Open Access advocates tell us: Open in order to...

Scholarly Publishing and Open Access plus a stylized book with the open access symbol

Learn about ways to make your work open access! Hear more from open access advocates at SFU as the recipients of the 2018 GSS open access award tell us what "Open Knowledge" means to them. Why Open Access? We asked, and got answers from scholars!

Parham Elmi

Open in order to give everyone an opportunity

Parham Elmi is an SFU student and past Simon Fraser Student Society (SFSS) Board Member. 

In an open world, education will not only be limited to those who are able to afford it, but to anyone who wishes to learn, upon their own volition. Learn more at BCcampus OpenEd.

Erin Hogg

Erin Hogg: Open in order to democratize knowledge!

Erin Hogg is a PhD Candidate in Archaeology, and an associate editor of INLET: Contributions to Archaeology

We are often told the myth of the ivory tower—academics shut in their universities, unwilling to communicate or understand the issues of the general public. Open Access turns this myth upside down, by democratizing knowledge and knowledge creation.

Knowledge is no longer a commodity; it is a human right. Reduce the barriers to research accessibility, be open!

Bruno Grande

Bruno Grande: Open in order to democratize knowledge!

Bruno Grande is a PhD Candidate in Computational Biology, and a Co-Organizer of 

Somewhere along the way, researchers got caught up in a publishing model that restricts knowledge to those privileged enough to afford it. But that's changing with the open-access revolution and the democratization of knowledge!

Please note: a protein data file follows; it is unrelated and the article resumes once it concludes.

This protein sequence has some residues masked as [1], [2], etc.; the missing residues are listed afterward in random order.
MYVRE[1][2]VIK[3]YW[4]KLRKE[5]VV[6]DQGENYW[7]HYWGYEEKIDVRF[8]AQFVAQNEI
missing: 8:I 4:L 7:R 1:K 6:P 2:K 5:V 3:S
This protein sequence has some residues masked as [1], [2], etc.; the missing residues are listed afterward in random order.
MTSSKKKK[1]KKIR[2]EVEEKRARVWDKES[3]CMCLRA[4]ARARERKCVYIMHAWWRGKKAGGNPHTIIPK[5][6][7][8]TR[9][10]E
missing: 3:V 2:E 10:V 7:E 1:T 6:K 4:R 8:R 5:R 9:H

Find out how you can benefit from publishing in open-access journals here: 

John Welch

John Welch: Open in order to create student opportunities to learn about publishing and share research results worldwide.

Dr. John Welch, Professor and Director of the Professional M.A. in Heritage Resource Management, Simon Fraser University

SFU Archaeology maintains research and outreach partnerships in many countries and communities where academic publishing paywalls are real impediments to knowledge sharing.

We are building on the success of opening up the entire SFU Archaeology Press catalogue by launching INLET: Contributions to Archaeology, a student-managed, peer-reviewed journal dedicating to sharing great contributions in heritage studies, archaeology, and bioanthropology. 

Jolene Esposito

Open science in order to improve transparency in research

Jolene Esposito, Project Manager at the Center for Open Science

Open science improves the transparency, integrity, and reproducibility of scientific research. The Center for Open Science is a non-profit organization working to improve research culture through open technology, incentives, training, and community building.